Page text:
Virtual Worlds, the IRB and a User's Bill of Rights

Jeffrey M. Stanton


Virtual worlds provide a vibrant and exciting new venue for the conduct of social research. New social phenomena have emerged in the context of these worlds as individuals and groups use the worlds’ social communication tools to overcome limitations of time and distance. Yet these worlds also pose some novel ethical problems for social researchers who wish to conduct their work in these contexts. The present paper discusses ethical dimensions of research in virtual worlds in order to uncover some of these novel problems. The paper reports and analyzes a case study in which the author participated in a virtual world research study. The paper discusses a preliminary version of a virtual world subject’s bill of rights that can serve as the basis for further discussion among social researchers. The paper concludes with recommendations for virtual worlds researchers on strategies for working with their institutional review boards (human subjects ethics review) to obtain approval for their research proposals.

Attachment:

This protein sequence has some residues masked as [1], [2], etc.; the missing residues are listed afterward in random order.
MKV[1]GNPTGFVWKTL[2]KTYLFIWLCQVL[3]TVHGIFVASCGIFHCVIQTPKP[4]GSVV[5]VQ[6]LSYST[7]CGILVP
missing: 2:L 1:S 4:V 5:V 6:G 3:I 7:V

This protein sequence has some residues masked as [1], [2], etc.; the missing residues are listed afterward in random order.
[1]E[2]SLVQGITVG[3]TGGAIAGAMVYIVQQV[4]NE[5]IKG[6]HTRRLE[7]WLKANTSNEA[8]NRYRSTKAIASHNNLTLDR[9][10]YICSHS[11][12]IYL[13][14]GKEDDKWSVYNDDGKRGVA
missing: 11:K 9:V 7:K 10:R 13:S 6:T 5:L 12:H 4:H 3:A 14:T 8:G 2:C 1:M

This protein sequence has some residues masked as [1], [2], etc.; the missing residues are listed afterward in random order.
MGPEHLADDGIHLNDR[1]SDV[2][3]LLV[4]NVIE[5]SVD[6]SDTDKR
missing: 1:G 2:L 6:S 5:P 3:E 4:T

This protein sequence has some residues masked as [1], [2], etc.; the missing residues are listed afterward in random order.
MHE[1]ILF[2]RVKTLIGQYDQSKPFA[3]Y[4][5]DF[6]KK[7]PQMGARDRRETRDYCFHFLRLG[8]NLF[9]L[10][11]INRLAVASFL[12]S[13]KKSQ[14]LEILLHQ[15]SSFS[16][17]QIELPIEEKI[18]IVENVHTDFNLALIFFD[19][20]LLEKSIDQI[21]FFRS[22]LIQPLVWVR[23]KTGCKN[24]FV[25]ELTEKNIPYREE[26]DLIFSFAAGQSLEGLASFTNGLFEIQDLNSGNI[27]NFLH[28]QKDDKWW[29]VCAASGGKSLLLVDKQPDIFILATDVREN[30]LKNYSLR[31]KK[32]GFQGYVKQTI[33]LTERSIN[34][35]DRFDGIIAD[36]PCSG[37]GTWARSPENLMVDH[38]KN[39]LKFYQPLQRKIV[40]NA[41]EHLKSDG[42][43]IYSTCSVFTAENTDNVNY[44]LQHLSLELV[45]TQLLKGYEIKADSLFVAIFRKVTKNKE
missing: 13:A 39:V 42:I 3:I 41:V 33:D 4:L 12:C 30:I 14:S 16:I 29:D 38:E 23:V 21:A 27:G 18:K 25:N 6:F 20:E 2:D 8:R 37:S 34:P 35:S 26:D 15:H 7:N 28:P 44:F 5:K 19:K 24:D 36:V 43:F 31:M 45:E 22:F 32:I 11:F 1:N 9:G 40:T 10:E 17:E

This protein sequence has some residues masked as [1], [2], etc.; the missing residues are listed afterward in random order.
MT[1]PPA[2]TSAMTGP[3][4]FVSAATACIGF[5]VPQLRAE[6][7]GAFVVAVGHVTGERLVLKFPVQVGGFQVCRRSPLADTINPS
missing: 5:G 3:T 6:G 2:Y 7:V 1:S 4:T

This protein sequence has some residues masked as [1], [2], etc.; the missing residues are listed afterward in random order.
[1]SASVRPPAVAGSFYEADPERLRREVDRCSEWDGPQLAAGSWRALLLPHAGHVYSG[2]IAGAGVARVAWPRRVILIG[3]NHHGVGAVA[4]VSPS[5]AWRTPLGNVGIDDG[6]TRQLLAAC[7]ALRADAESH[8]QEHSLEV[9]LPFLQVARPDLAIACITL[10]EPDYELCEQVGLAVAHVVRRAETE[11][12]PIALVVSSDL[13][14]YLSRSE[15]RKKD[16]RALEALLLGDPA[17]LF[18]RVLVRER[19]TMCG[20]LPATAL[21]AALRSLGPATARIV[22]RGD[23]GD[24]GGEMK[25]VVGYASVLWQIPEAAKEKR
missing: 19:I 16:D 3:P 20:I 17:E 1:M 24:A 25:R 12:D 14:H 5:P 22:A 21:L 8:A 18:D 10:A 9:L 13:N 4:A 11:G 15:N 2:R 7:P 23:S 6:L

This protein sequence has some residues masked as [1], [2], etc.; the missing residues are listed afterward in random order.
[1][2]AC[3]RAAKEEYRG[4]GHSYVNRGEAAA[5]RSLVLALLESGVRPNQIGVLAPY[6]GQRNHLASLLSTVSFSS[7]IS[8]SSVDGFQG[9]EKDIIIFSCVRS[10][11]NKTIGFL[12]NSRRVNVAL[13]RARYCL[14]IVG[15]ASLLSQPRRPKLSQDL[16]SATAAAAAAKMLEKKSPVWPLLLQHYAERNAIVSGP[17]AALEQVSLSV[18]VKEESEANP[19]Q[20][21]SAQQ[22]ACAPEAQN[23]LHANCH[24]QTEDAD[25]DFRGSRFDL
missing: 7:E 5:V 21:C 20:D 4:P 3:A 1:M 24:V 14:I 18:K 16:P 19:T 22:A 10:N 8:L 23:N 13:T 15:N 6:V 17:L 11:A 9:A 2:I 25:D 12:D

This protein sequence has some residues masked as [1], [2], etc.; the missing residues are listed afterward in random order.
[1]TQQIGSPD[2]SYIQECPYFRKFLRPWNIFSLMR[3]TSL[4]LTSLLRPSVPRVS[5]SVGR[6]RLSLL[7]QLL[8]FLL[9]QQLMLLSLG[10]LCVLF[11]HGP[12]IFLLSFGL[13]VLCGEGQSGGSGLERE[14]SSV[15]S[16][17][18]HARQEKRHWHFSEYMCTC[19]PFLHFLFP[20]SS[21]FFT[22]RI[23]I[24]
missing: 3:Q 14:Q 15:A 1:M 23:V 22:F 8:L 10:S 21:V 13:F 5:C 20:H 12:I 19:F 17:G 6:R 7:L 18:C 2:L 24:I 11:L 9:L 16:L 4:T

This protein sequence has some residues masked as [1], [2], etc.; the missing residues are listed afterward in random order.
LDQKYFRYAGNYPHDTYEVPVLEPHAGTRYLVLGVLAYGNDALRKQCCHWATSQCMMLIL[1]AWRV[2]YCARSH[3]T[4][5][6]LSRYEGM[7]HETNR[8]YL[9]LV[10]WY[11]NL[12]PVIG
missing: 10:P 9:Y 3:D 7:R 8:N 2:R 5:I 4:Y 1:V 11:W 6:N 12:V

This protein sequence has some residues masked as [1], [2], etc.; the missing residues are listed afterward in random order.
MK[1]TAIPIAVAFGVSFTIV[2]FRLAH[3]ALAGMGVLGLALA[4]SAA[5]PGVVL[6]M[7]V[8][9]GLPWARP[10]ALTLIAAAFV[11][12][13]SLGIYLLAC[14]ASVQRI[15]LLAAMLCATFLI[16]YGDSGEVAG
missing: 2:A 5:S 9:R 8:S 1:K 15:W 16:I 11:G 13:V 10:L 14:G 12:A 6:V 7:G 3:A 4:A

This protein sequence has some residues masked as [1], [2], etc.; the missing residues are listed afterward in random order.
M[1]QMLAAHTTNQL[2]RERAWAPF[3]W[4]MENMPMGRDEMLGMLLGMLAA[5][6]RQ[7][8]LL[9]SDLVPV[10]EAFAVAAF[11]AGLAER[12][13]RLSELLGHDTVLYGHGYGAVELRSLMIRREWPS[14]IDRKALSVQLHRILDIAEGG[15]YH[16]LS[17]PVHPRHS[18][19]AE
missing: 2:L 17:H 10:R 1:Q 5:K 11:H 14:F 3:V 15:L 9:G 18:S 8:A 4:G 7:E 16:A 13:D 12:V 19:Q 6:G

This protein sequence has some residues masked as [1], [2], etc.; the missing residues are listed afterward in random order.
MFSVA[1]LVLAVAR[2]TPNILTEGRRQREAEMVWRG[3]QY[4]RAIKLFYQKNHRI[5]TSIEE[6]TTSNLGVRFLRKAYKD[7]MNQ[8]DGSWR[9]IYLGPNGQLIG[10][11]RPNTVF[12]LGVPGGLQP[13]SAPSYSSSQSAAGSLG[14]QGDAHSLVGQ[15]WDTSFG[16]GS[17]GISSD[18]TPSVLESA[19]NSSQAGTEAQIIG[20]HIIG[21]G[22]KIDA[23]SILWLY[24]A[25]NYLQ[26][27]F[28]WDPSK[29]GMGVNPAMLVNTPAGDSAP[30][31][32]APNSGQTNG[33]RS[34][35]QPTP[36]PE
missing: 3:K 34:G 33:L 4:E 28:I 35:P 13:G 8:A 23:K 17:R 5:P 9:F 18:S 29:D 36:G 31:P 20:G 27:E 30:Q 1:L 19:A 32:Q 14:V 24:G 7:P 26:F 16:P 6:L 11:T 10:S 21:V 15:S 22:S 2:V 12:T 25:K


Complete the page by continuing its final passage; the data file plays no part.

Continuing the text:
social research ethics; virtual worlds; human subjects review; bill of rights; institutional review board; IRB

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